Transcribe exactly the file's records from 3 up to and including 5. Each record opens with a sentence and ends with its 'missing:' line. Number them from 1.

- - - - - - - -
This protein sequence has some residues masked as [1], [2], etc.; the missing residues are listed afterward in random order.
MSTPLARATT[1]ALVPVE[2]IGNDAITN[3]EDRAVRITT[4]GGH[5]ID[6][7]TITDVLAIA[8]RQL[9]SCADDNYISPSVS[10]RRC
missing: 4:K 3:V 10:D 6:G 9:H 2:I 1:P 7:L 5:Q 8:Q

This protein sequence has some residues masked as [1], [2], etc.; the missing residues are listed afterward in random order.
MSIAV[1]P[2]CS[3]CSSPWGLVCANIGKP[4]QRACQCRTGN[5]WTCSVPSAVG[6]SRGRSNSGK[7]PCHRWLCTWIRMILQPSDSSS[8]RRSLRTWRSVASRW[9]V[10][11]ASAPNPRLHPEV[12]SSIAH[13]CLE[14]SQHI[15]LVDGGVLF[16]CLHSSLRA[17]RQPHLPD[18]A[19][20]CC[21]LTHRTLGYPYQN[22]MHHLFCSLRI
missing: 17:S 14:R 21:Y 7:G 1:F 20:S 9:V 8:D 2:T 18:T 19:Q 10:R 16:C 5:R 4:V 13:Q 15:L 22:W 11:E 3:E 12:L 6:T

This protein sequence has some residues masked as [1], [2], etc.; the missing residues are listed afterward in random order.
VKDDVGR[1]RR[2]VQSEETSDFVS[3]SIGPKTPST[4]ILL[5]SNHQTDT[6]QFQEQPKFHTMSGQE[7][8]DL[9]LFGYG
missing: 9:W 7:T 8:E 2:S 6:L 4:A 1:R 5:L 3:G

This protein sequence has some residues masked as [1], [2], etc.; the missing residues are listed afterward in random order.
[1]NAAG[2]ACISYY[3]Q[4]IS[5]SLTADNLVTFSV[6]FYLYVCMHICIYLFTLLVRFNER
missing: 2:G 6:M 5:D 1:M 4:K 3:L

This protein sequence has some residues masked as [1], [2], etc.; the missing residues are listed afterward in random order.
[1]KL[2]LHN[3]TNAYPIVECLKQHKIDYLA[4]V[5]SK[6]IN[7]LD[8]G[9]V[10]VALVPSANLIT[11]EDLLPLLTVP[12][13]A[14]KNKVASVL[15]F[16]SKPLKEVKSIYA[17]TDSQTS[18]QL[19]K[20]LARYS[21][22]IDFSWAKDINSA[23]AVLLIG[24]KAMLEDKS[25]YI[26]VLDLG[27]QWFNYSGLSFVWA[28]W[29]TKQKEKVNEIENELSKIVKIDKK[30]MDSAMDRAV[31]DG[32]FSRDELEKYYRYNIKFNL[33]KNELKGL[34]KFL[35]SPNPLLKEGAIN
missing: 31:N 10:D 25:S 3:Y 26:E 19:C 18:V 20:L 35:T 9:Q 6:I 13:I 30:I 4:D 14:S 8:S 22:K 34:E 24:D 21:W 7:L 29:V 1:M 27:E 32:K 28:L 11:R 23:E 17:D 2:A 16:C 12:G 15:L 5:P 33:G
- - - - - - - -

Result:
This protein sequence has some residues masked as [1], [2], etc.; the missing residues are listed afterward in random order.
VKDDVGR[1]RR[2]VQSEETSDFVS[3]SIGPKTPST[4]ILL[5]SNHQTDT[6]QFQEQPKFHTMSGQE[7][8]DL[9]LFGYG
missing: 9:W 7:T 8:E 2:S 6:L 4:A 1:R 5:L 3:G

This protein sequence has some residues masked as [1], [2], etc.; the missing residues are listed afterward in random order.
[1]NAAG[2]ACISYY[3]Q[4]IS[5]SLTADNLVTFSV[6]FYLYVCMHICIYLFTLLVRFNER
missing: 2:G 6:M 5:D 1:M 4:K 3:L

This protein sequence has some residues masked as [1], [2], etc.; the missing residues are listed afterward in random order.
[1]KL[2]LHN[3]TNAYPIVECLKQHKIDYLA[4]V[5]SK[6]IN[7]LD[8]G[9]V[10]VALVPSANLIT[11]EDLLPLLTVP[12][13]A[14]KNKVASVL[15]F[16]SKPLKEVKSIYA[17]TDSQTS[18]QL[19]K[20]LARYS[21][22]IDFSWAKDINSA[23]AVLLIG[24]KAMLEDKS[25]YI[26]VLDLG[27]QWFNYSGLSFVWA[28]W[29]TKQKEKVNEIENELSKIVKIDKK[30]MDSAMDRAV[31]DG[32]FSRDELEKYYRYNIKFNL[33]KNELKGL[34]KFL[35]SPNPLLKEGAIN
missing: 31:N 10:D 25:S 3:Y 26:E 19:C 18:V 20:L 35:T 9:Q 6:I 13:I 30:I 4:D 14:S 8:S 22:K 34:E 24:D 21:W 7:L 29:V 1:M 27:E 32:K 28:L 11:R 23:E 17:D 2:A 16:C 12:G 15:L 5:P 33:G